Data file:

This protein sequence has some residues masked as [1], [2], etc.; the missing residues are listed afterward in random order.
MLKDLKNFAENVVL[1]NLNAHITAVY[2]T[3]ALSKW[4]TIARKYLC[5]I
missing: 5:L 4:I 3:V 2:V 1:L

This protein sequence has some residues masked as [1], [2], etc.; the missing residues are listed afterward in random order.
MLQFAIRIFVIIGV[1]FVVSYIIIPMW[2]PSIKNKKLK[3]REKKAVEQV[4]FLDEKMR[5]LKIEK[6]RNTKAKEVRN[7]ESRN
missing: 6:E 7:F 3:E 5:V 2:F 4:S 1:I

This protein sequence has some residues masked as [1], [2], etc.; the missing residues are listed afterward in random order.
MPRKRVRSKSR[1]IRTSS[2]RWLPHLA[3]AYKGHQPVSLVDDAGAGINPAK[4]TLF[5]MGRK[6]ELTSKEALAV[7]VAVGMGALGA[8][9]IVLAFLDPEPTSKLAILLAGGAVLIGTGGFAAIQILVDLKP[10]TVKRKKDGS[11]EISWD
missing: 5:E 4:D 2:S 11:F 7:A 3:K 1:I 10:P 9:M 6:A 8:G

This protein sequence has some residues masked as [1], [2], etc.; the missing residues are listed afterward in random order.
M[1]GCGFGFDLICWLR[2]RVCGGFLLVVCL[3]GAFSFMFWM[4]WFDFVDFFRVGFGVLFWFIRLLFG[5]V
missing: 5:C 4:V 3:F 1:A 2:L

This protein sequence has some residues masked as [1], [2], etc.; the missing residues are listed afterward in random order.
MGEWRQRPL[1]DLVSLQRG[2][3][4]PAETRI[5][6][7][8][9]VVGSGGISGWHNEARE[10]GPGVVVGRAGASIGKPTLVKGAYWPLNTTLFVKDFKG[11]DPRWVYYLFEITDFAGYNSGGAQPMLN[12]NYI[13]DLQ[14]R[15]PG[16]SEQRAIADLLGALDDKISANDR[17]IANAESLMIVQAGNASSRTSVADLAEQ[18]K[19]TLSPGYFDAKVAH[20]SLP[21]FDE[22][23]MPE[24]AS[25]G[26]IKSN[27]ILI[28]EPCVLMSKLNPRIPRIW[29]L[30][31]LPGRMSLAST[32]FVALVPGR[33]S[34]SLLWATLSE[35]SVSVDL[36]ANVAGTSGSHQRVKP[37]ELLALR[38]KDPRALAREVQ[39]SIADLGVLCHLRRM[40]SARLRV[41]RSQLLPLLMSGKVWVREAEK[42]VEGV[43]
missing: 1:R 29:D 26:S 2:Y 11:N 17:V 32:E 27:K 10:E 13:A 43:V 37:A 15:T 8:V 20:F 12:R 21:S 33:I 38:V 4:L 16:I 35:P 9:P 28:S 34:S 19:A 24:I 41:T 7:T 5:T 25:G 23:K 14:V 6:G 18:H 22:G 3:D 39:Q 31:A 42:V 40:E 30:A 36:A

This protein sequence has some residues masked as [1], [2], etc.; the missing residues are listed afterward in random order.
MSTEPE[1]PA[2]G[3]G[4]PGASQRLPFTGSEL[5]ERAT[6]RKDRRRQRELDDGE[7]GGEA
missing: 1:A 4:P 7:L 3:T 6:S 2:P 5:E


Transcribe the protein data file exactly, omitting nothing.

This protein sequence has some residues masked as [1], [2], etc.; the missing residues are listed afterward in random order.
MLKDLKNFAENVVL[1]NLNAHITAVY[2]T[3]ALSKW[4]TIARKYLC[5]I
missing: 5:L 4:I 3:V 2:V 1:L

This protein sequence has some residues masked as [1], [2], etc.; the missing residues are listed afterward in random order.
MLQFAIRIFVIIGV[1]FVVSYIIIPMW[2]PSIKNKKLK[3]REKKAVEQV[4]FLDEKMR[5]LKIEK[6]RNTKAKEVRN[7]ESRN
missing: 6:E 7:F 3:E 5:V 2:F 4:S 1:I

This protein sequence has some residues masked as [1], [2], etc.; the missing residues are listed afterward in random order.
MPRKRVRSKSR[1]IRTSS[2]RWLPHLA[3]AYKGHQPVSLVDDAGAGINPAK[4]TLF[5]MGRK[6]ELTSKEALAV[7]VAVGMGALGA[8][9]IVLAFLDPEPTSKLAILLAGGAVLIGTGGFAAIQILVDLKP[10]TVKRKKDGS[11]EISWD
missing: 5:E 4:D 2:S 11:F 7:A 3:K 1:I 10:P 9:M 6:A 8:G

This protein sequence has some residues masked as [1], [2], etc.; the missing residues are listed afterward in random order.
M[1]GCGFGFDLICWLR[2]RVCGGFLLVVCL[3]GAFSFMFWM[4]WFDFVDFFRVGFGVLFWFIRLLFG[5]V
missing: 5:C 4:V 3:F 1:A 2:L

This protein sequence has some residues masked as [1], [2], etc.; the missing residues are listed afterward in random order.
MGEWRQRPL[1]DLVSLQRG[2][3][4]PAETRI[5][6][7][8][9]VVGSGGISGWHNEARE[10]GPGVVVGRAGASIGKPTLVKGAYWPLNTTLFVKDFKG[11]DPRWVYYLFEITDFAGYNSGGAQPMLN[12]NYI[13]DLQ[14]R[15]PG[16]SEQRAIADLLGALDDKISANDR[17]IANAESLMIVQAGNASSRTSVADLAEQ[18]K[19]TLSPGYFDAKVAH[20]SLP[21]FDE[22][23]MPE[24]AS[25]G[26]IKSN[27]ILI[28]EPCVLMSKLNPRIPRIW[29]L[30][31]LPGRMSLAST[32]FVALVPGR[33]S[34]SLLWATLSE[35]SVSVDL[36]ANVAGTSGSHQRVKP[37]ELLALR[38]KDPRALAREVQ[39]SIADLGVLCHLRRM[40]SARLRV[41]RSQLLPLLMSGKVWVREAEK[42]VEGV[43]
missing: 1:R 29:D 26:S 2:Y 11:N 17:V 32:E 27:K 10:E 13:A 43:V 37:A 15:T 8:V 20:F 12:R 21:S 33:I 38:V 4:L 16:I 35:P 9:P 28:S 34:S 19:A 24:I 41:T 7:T 5:T 25:G 23:K 14:V 6:G 18:H 22:G 3:D 39:Q 31:A 42:V 40:E 30:A 36:A

This protein sequence has some residues masked as [1], [2], etc.; the missing residues are listed afterward in random order.
MSTEPE[1]PA[2]G[3]G[4]PGASQRLPFTGSEL[5]ERAT[6]RKDRRRQRELDDGE[7]GGEA
missing: 1:A 4:P 7:L 3:T 6:S 2:P 5:E